(Nebraska City) — Plans designating space for a new workforce housing initiative in the Nebraska city cleared the final hurdle Monday night.
By unanimous vote, the Nebraska City Council approved the third and final reading and passed an ordinance to purchase approximately 27 acres of property near CHI Health St. Mary’s Hospital, which would contain a subdivision of 40 housing units for the workforce for $460,000. Speaking on KMA’s “Morning Line” show Tuesday morning, Nebraska City Mayor Bryan Bequette said the project began after the topic was a significant concern for residents of a series from town halls on how best to use the city’s $1.2 million in American Rescue Plan Act funds. . Bequette says several factors played into the selection of the property.
“It was one of the lowest prices, but of course looking at the working the land – we’re going to have to do some, but not as much as other areas we’ve seen – and then the proximity to our current and existing utility structures in order to reduce development costs,” Bequette said. blowing in the middle of winter, know people are going to want to grow trees real fast, because it can get a little cool up there. But it’s a beautiful property with great views.”
The mayor adds that the plan is to purchase the property in early October. Bequette says the city has focused a lot on low-to-moderate income housing. However, even large employers approached the city to provide more housing for the workforce.
“Our employers have told us that they would like some of their employees to be able to choose from a housing stock when they hire them, and they might be able to attract more employees if they had the choice of living in the city. where they work,” Bequette said. “Otoe County on the latest demographics, about 2-3,000 people commute into the county every day, but unfortunately about the same number of trips. Of course, when you’re really close to Lincoln and d ‘Omaha, you’re gonna have this.’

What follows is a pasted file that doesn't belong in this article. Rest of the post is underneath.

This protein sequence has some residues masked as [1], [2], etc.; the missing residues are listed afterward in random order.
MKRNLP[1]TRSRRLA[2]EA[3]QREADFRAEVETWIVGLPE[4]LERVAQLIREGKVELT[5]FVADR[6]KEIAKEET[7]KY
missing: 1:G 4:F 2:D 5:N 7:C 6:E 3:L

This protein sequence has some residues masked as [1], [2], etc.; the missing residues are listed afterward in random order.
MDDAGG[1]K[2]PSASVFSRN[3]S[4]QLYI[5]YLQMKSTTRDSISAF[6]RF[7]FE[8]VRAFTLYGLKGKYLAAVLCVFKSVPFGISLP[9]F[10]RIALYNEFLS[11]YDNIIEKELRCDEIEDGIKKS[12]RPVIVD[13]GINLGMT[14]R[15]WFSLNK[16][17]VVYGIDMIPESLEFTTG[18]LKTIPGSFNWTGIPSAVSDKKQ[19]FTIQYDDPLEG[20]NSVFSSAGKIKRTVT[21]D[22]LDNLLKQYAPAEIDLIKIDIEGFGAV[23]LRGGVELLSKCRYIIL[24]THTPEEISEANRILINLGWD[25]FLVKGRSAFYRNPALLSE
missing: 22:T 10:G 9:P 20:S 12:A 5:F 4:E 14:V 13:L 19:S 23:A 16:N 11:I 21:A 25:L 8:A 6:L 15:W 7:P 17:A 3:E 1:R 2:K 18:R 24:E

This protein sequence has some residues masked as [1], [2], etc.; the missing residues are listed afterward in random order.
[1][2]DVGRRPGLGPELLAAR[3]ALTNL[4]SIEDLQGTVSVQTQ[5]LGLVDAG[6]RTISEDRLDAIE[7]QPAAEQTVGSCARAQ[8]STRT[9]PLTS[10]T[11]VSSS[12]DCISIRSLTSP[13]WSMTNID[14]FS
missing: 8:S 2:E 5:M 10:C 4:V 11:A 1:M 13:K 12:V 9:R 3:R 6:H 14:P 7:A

However, the proposal has not come without some hesitation from residents – some question why the city should be involved in stimulating economic growth. But, Bequette says, the significant increase in upfront construction costs has set a new precedent.
Additionally, residents along Morgan Drive, who are said to have the development on both sides of their home, have also raised concerns.
“Questions about ‘will the traffic increase more or the speed’ as someone pointed out that there are about 24 children living on the streets – it’s a dead end at the moment and there’s already people crossing it too fast, and once it’s a if we design it as a street of continuity, what about the speed, “said Bequette. “They fear that the houses we build are fair to their people so that the value of their property does not fall.”
However, Bequette notes that the city is somewhat regulated under ARPA funding, as homes cannot exceed a cost of $325,000 to qualify as “workforce housing.” But, he says, the door has already been opened for possible adjustments.
“The good news is that the state is looking at construction costs and their effects, and in the last year they’ve already collected that $50,000,” Bequette said. “It started at $275,000, but considering inflation and building costs, the state said ‘no, labor housing for the rural area we’re in is $325 000 dollars”.
Bequette says the next steps will be to issue a request for proposals to companies interested in designing the project. You can listen to Bryan Bequette’s full interview below.